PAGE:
Daily Briefing August 27 2020
Free to read: Crew change crisis deepens amid bureaucracy, logistics and cost | Open-loop scrubbers shrug off regional restrictions | Merger of HHI-DSME receives Singapore approval
Good morning. Here’s our quick view of everything you need to know today.
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A second wave of lobbying to facilitate urgent crew changes will launch next month after initial efforts and pledges to solve the issue faltered against a background of bureaucracy, logistics and cost.
The increasing regional restrictions and prohibitions on open-loop scrubbers have not prompted a shift within the market as global regulatory clarity may be a few years away.
The Competition and Consumer Commission of Singapore has approved the proposed merger of Hyundai Heavy Industries and Daewoo Shipbuilding & Marine Engineering, stating that it will not infringe its competition act.
Shipping needs to put 36 ammonia-fuelled vessels into service every month to meet any net carbon zero-emissions targets, an International Energy Agency special report on energy technology found.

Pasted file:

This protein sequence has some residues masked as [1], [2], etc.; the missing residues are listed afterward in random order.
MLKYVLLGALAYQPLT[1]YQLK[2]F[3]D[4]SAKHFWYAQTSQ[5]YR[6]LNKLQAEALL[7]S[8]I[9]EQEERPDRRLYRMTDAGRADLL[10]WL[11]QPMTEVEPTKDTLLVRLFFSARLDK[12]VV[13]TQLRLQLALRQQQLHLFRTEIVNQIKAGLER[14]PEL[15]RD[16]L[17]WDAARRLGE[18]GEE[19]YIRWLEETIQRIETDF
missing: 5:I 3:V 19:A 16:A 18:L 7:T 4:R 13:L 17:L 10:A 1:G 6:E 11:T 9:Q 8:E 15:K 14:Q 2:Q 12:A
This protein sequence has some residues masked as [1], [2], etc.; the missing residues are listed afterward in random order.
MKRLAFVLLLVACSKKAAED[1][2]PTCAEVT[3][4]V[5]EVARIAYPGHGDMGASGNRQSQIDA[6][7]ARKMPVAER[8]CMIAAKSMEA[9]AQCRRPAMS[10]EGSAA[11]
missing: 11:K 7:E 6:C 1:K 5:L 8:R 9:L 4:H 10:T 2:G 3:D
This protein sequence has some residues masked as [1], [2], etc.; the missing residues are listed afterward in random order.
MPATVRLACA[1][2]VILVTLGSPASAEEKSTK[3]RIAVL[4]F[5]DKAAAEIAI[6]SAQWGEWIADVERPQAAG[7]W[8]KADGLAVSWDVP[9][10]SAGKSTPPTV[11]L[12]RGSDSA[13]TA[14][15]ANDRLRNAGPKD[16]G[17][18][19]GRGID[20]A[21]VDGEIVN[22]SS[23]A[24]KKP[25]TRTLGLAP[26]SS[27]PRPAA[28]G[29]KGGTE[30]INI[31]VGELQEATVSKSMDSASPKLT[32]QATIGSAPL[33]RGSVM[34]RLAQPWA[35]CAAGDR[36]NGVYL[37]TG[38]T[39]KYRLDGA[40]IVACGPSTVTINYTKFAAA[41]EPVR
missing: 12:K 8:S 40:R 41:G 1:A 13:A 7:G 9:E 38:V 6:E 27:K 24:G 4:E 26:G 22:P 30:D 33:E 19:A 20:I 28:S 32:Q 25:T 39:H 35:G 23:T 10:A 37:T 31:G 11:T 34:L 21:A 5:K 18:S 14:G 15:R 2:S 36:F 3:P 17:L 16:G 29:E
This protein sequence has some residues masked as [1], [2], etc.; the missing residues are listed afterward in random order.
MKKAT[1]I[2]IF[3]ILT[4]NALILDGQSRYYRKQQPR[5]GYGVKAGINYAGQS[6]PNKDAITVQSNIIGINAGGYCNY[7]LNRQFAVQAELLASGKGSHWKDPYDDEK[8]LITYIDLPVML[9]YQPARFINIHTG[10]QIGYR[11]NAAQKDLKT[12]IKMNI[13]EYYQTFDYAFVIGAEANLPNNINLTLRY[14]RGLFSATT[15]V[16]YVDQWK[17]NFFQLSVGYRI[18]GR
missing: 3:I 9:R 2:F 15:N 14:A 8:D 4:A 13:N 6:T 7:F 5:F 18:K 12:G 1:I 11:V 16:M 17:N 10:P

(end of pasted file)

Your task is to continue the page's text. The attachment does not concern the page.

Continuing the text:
Islamist insurgents have often been hard on the global maritime industry, but have been out of sight for a while. Well, now they are back and threatening a large part of the industry in Mozambique.
Weekly Briefing: Maersk has predicted a ‘progressive recovery’ in container shipping demand in the third quarter of 2020 after a 16% drop in volumes, while new crude oil data shows a steep fall in fuels in the opening half of the year compared with 2019.
The Panama Canal Authority is to extend the suspension of advance payments for transit reservation, which was introduced in May to support shipping through the coronavirus pandemic, until the end of the year, it said in a statement.
Avance Gas, an owner of very large gas carriers, says demand from Asia for liquefied petroleum gas is starting to normalise, and, combined with high US inventories and low US prices for the commodity, has led to an opening of the arbitrage between the two regions.
A new technical reference for methanol bunkering has been developed to boost safety in handling a fuel that could enable the shipping industry to meet greenhouse gas emission targets.
Shippers have to play their part in ensuring supply chains run smoothly as container shipping emerges from the pandemic, according to Hapag-Lloyd chief executive Rolf Habben Jansen.
India has decided to restart the Gujarat Maritime Board’s second shipbreaking yard at Sachana village in Jamnagar having resolved issues pertaining to its environmental clearances, according to a government release.
Hong Kong-based shipping tech firm Crew Assist has teamed up with global authentication and secure traceability solutions provider Sicpa to come up with a technology-based solution for maritime crew changes.